As Mugabe’s authoritarian and dictatorial regime became intolerable and unacceptable by the international community, the Commonwealth of Nations headed by Britain suspended Zimbabwe from that largely ceremonial organization. The Western powers also followed suit by imposing punitive economic sanctions against Zimbabwe which further crippled Zimbabwe’s fragile economy with the devastating consequences on the lives of the people.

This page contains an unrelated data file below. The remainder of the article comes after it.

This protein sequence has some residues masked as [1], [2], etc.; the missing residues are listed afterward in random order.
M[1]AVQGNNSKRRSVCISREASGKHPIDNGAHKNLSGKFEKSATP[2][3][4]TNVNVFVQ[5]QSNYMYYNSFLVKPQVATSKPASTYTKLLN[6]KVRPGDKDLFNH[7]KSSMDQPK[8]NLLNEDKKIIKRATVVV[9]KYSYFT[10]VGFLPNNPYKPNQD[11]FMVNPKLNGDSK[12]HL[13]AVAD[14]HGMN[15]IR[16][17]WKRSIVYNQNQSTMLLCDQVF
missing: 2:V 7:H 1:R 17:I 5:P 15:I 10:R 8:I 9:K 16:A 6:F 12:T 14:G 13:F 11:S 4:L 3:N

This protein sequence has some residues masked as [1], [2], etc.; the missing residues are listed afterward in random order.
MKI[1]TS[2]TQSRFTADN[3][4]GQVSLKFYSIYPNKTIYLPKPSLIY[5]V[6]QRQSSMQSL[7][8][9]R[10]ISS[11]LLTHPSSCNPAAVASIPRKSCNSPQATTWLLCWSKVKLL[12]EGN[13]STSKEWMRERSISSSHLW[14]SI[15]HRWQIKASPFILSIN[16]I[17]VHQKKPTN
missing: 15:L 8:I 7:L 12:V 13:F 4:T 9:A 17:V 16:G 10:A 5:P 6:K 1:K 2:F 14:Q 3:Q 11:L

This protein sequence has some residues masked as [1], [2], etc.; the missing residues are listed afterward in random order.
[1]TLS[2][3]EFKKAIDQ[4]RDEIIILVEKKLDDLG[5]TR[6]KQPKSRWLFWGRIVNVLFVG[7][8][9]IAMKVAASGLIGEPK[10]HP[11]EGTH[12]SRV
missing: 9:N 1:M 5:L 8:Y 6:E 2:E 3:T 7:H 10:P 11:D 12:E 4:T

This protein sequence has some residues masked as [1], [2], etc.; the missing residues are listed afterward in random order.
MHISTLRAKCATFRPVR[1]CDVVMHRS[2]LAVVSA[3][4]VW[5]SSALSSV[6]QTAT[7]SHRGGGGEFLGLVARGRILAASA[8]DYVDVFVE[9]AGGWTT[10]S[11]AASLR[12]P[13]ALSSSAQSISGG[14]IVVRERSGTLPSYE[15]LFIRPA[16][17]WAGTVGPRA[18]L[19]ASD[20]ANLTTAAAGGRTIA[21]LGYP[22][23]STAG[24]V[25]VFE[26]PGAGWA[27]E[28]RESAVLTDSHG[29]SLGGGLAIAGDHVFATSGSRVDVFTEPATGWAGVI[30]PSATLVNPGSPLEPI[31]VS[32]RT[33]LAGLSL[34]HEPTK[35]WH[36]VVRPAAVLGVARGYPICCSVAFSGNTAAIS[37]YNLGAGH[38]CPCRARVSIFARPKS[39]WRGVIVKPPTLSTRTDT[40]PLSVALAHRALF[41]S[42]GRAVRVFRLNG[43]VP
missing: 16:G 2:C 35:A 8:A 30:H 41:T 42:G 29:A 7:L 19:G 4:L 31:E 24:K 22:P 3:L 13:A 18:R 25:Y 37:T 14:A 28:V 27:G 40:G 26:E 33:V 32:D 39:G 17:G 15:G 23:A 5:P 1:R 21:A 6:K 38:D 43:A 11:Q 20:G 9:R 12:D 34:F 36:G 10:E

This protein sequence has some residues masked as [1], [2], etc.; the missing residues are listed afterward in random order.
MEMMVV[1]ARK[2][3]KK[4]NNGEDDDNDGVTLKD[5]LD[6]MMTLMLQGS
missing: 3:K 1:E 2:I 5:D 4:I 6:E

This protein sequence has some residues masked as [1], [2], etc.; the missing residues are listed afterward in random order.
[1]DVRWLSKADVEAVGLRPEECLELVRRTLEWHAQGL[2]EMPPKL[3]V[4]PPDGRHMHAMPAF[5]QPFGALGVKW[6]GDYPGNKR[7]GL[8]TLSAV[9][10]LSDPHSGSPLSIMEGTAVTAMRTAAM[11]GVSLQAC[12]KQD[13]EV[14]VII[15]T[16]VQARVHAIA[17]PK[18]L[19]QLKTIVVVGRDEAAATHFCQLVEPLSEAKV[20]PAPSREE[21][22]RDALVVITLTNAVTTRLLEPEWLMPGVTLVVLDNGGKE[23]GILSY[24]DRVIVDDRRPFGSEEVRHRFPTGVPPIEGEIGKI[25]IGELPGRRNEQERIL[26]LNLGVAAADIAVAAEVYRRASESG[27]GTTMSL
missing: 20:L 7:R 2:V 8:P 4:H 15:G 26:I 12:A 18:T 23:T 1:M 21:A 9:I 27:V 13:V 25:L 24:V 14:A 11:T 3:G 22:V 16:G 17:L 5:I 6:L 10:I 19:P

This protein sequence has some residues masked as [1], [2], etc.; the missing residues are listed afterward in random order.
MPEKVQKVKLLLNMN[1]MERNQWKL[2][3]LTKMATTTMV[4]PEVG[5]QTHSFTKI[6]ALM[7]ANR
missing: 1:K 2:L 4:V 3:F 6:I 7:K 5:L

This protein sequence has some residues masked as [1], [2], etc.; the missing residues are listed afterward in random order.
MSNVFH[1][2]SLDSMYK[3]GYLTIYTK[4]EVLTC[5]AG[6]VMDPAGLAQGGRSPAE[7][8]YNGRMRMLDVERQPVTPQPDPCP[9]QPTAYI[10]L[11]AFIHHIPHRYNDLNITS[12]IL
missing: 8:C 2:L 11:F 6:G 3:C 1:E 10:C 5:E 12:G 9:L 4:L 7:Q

These political cum-economic sanctions mounted by the international community against Zimbabwe compelled Mugabe at a certain stage to enter into power sharing arrangement with the charismatic and irrepressible opposition leader, Late Morgan Tsvangirai of the Movement for Democratic Change who later became the Prime Minister after an inconclusive general elections that produced no clear winner. Mugabe embarked on the power sharing arrangement apparently to placate the international community that was determined to punish him for his dictatorial tendencies and lack of rule of law in his “pariah” nation. Mugabe obviously had to bend backwards to strike the power sharing deal with the opposition as a mere symbolic diplomatic gesture to avert further severe economic sanctions by the international community as the sanctions were already having devastating effect on Zimbabwe’s economy. The power sharing arrangement however, was short lived and consequently collapsed after Morgan Tsvangirai and his party later pulled out of the government.